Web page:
In line with these measurement issues, both coparenting and anxiety should be assessed more specifically. The coparenting dimension of support versus undermining is the most frequently studied aspect of coparenting. A more differentiated and valid picture about the relations between anxiety and coparenting may emerge when other coparenting dimensions (i.e., joint family management, agreement on parenting, and division of labor) are also included. As regards child anxiety, much research has relied on fairly broad indices of child reactive/difficult temperament or internalizing problems instead of child anxiety complaints or disorders. Thus, it would be beneficial to separately consider the contribution of distinct coparenting dimensions to narrower constructs of child adjustment. This approach has proven successful in former studies (e.g., partner conversation dominance and child anxiety disorder in Bögels et al. 2008).
Finally, as highlighted in research on anxiety (e.g., Murray et al. 2009), there is a continuous interaction between child and parental factors (including parental anxiety and parenting) in the development of anxiety. As the coparenting relationship is developing over time as well (Feinberg 2003), this transaction will also involve coparenting dynamics. However, the majority of studies rely on correlational analyses between coparenting and child or parental anxiety measured at one point in development. Given the complexity of the direction of effects, stronger designs involving multiple longitudinal measurements of coparenting and anxiety are needed to infer causality and to take into account these transactional influences.

Clinical Implications

Although the literature base on anxiety and coparenting is limited, there are a few clinical implications that we can draw at this point. For example, in the light of evidence that child anxious temperament influences coparenting, and given our knowledge that—even in infancy—children affect the early course of the family processes that in turn affect their development (e.g., Davis et al. 2009), it seems that clinicians should be aware of the reciprocal relations between child anxiety/anxious temperament and coparenting quality. Families presenting for treatment who report child anxiety, and even those who report temperamentally difficult infants, should be assessed for difficulties in coparenting relations and coordination. Although clinical approaches to bolstering coparenting quality may be called for, it may also be the case for some parents that simply providing information about the potential effects of child temperament and anxiety on coparenting may facilitate decreased blame and conflict within the interparental relationship. Moreover, clinicians should be aware of the contribution of, or exacerbation of, parental anxiety in relation to coparenting difficulty and conflict. Accordingly, treatment of anxious parents should include an assessment of the presence of difficulties in coparenting relations (as well as in parent–child relations).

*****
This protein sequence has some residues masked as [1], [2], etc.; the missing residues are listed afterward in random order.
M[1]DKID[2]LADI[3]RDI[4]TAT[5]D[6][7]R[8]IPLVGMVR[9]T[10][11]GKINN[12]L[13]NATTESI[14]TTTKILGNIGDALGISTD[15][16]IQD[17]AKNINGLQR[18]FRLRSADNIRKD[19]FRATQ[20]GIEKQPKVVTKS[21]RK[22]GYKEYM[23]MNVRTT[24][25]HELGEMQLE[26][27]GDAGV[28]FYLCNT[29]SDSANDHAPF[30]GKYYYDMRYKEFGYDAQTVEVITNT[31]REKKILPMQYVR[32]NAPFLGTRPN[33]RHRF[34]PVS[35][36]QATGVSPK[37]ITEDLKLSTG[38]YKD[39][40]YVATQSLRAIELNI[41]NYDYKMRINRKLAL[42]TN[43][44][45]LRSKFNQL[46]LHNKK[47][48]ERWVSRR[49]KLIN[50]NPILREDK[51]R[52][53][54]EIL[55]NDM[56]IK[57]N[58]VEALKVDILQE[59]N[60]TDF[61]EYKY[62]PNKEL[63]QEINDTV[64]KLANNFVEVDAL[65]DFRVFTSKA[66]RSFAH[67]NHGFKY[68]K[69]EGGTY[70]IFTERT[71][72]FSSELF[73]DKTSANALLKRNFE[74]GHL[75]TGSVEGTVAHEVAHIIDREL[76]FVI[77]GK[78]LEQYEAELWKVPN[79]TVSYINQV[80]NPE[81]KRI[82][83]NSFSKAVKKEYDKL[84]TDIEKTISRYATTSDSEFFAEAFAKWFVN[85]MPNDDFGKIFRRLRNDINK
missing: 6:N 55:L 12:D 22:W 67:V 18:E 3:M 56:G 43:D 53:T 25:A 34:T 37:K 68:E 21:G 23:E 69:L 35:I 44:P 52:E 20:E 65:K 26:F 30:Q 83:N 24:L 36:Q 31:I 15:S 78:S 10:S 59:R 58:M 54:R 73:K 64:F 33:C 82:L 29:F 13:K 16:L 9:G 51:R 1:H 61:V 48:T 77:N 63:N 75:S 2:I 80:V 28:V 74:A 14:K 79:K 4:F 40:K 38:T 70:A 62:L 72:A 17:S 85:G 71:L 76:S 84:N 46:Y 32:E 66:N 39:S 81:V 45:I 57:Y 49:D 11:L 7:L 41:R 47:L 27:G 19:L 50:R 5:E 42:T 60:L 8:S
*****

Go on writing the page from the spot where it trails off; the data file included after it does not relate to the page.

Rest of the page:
Finally, the existing evidence also suggests that clinicians may include both parents in treatment when coparenting difficulties are or may become present in combination with anxiety but that one may need to tailor interventions differently for fathers and mothers. That is, therapists need to explain (to fathers and mothers) that parents differ and may have unique roles in helping anxious children to overcome anxiety, as well as explain that differences in mothers’ and fathers’ approach (e.g., mothers being more protective and fathers being more challenging) may be healthy and helpful. Rather than differences between fathers’ and mothers’ approach becoming a source of polarization, conflict, and undermining coparenting, such differences can, in a supportive coparenting relationship, be applied to the child’s advantage (e.g., Bögels and Siqueland 2006). More clarification on treating anxious family members and difficult coparenting relations simultaneously awaits further research.


The contributions of Mirjana Majdandžić, Wieke de Vente, and Susan Bögels were supported by an Innovation Research Vici NWO grant, number 453-09-001, to Susan Bögels, and the contribution of Evin Aktar by the research priority program Brain and Cognition.

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This article is distributed under the terms of the Creative Commons Attribution Noncommercial License which permits any noncommercial use, distribution, and reproduction in any medium, provided the original author(s) and source are credited.
Open AccessThis is an open access article distributed under the terms of the Creative Commons Attribution Noncommercial License ( https://​creativecommons.​org/​licenses/​by-nc/​2.​0), which permits any noncommercial use, distribution, and reproduction in any medium, provided the original author(s) and source are credited.